Lucy knew she wanted to own a vintage shop from a young age. When shopping with her mom as a young teen, she exclaimed, "I want my own store one day." Lucy relished the fact that the store she visited with her mom had its own aesthetic, its own brand, its own vision. Everything was curated. Every piece was unique. Now, about a decade later, the vintage shop she always dreamed of is one of two successful businesses she has started.


Moby Thrift

Lucy first thought of her initial business, Moby Thrift, in college where she studied fashion merchandising. Lucy and her husband Drew opened the vintage shop with the primary goal of sustainability. They recognize they’re not perfect, but they try to reuse or repurpose as much as possible. Outside of finding vintage items to stock inventory, they also repurposed baseball cards as clothing tags.


As Moby Thrift gained popularity, Lucy and Drew naturally started thinking next steps and elevating their products. Adding a logo to the back of a shirt. Creating tags for their apparel. Customization! Introduced to the Cricut ecosystem through a “scrapbooking mom,” Lucy first borrowed a machine from a friend’s mom to customize products or add a personal touch to items. Lucy eventually purchased a machine from Facebook Marketplace. So, “even my Cricut is second-hand as well!”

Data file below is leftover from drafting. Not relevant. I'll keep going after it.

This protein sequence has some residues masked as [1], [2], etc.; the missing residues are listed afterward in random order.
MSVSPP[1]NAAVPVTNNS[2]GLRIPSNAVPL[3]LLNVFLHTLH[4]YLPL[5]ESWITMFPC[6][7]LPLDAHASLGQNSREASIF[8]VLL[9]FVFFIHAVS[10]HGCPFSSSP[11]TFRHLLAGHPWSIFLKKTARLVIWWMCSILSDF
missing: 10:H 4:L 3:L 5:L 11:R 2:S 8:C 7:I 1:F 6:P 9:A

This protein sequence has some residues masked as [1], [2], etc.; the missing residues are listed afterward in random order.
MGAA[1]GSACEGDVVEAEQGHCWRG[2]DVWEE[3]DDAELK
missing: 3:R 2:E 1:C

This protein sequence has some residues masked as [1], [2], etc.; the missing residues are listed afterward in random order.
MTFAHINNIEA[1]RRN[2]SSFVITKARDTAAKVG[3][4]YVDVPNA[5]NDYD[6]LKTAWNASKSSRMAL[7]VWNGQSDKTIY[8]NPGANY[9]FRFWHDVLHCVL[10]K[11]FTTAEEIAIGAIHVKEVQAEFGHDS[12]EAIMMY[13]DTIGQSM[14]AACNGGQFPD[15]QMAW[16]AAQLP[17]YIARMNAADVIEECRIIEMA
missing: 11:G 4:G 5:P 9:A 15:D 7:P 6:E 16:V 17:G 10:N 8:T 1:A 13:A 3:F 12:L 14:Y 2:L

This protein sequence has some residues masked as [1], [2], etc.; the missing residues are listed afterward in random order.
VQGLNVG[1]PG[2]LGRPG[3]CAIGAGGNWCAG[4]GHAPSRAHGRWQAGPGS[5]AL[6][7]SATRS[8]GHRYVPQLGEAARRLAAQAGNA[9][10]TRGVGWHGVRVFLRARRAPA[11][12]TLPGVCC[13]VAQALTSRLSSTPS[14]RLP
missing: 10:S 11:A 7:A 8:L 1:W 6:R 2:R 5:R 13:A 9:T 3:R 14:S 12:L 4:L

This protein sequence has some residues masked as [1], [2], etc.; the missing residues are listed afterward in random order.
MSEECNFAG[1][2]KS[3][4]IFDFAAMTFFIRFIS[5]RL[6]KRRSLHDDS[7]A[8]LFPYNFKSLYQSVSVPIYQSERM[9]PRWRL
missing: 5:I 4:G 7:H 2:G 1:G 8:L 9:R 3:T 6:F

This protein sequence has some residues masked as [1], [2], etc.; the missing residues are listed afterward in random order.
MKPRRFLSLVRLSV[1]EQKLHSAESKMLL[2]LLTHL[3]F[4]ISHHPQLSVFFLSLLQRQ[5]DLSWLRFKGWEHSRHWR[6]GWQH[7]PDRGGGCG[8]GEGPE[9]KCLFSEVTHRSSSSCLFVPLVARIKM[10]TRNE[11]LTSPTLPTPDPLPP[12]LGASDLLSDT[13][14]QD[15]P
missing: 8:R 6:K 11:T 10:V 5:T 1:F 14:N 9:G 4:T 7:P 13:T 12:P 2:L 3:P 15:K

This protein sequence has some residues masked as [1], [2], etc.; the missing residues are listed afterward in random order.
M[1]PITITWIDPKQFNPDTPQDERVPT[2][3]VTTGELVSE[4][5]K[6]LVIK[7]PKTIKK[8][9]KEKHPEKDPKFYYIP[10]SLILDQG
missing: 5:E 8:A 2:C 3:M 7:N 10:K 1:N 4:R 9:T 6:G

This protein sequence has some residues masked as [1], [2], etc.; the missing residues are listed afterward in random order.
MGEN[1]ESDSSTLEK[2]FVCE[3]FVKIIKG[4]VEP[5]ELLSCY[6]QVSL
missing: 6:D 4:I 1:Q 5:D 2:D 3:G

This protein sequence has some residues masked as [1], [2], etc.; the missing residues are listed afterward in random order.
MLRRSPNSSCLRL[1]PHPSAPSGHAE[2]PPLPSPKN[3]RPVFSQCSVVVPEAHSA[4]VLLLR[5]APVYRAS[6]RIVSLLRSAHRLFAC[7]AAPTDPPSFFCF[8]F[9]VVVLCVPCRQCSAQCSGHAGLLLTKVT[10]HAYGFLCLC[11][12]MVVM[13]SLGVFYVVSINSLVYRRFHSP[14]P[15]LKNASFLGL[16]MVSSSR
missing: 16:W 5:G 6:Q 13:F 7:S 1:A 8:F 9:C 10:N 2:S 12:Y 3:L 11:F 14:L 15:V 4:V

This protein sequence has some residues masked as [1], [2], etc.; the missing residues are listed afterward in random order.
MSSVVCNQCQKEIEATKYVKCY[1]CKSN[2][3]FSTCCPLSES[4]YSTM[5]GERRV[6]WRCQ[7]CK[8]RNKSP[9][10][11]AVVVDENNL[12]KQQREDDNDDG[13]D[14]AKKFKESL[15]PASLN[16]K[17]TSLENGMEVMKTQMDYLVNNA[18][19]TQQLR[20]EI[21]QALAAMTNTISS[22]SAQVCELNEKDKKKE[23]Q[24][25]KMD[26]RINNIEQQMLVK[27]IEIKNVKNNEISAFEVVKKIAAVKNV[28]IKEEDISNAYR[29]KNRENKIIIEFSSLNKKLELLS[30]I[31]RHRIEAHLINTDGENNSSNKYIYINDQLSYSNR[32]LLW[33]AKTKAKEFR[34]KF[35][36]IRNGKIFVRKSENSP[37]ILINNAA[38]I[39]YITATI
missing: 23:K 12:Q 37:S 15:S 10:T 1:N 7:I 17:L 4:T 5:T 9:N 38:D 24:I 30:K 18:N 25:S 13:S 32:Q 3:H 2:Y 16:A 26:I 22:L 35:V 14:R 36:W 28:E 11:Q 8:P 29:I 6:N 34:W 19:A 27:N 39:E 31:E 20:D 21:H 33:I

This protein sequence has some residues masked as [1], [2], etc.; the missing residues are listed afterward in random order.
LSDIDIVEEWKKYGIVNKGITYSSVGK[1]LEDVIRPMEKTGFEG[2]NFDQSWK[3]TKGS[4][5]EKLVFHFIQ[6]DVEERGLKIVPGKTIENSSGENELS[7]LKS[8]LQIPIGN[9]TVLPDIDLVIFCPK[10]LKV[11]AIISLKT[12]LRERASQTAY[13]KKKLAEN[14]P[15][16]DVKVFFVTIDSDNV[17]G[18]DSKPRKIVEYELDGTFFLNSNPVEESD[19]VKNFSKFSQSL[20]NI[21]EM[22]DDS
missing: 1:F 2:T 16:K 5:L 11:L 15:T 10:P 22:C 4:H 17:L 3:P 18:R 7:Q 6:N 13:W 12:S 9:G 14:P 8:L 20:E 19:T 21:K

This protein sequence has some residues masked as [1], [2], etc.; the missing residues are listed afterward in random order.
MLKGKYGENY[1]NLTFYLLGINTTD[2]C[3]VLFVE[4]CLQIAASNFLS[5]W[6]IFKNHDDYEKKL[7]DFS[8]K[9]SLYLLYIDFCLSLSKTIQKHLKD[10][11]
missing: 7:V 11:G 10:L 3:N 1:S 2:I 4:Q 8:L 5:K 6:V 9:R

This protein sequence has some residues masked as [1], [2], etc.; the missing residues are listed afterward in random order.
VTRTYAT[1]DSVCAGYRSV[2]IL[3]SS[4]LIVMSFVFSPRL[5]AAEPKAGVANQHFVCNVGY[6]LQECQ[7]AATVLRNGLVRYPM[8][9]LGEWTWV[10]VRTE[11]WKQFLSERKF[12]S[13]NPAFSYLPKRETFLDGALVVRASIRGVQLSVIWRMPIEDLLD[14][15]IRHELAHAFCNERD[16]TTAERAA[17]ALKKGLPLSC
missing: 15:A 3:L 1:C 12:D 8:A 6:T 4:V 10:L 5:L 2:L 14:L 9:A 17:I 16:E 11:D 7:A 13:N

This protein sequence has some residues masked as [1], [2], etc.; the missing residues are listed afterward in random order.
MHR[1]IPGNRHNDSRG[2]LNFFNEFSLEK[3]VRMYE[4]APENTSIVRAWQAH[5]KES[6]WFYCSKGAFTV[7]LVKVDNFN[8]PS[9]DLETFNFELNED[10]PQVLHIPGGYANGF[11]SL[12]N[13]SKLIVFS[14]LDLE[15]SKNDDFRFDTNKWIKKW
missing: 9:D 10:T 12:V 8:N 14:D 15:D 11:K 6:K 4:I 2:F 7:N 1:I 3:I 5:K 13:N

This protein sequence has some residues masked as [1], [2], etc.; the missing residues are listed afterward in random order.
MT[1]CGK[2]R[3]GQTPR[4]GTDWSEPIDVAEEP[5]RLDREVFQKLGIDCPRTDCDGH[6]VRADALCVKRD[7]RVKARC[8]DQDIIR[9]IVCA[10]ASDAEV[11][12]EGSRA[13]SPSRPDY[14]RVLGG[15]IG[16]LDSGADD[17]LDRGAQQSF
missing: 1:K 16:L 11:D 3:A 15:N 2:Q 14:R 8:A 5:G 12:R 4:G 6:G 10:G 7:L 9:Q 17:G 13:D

Initially only an online endeavor with occasional pop-ups, Moby Thrift opened a storefront in the college town of Provo, Utah in the winter of 2020. It’s one of the first small curated vintage shops in the state.




The continued success of their vintage shop under Drew’s lead got Lucy yearning for something of her own. According to Lucy, quarantine was also “the perfect time to start my own thing because I was kind of bored, sitting at home.”


So, she started collecting mirrors. Lucy wanted to keep that sustainability wherever she could and uses as many secondhand mirrors and scraps of vinyl as she can.


Retroflect, Lucy’s second business, also occupies a small footprint in the Moby Thrift storefront but mostly sells products online. TikTok has especially been fruitful, pushing thousands of new followers to her Instagram via videos that have gone viral and providing a marketing platform that that sells out her products within minutes.




Aside from sustainability, individuality is also a key ingredient in Lucy’s secret sauce. Who doesn’t want to own something that is completely unique and one-of-kind?


Of course, customization plays into individuality. Lucy takes on 10-15 custom order requests per month. With her continued investment in Cricut products and other design tools, it’s become a seamless process. From flowers for a wife who just lost her husband to heartfelt messages handwritten for a friend who is feeling depressed, Lucy finds it “an honor” to be able to design and make these custom projects. “Cricut has been able to help all (my businesses) come to life,” says Lucy.


Hear Lucy’s story:



To learn more about customizing with your Cricut machine watch this video. Cricut products are now available in select Staples stores. Click here to find a location near you.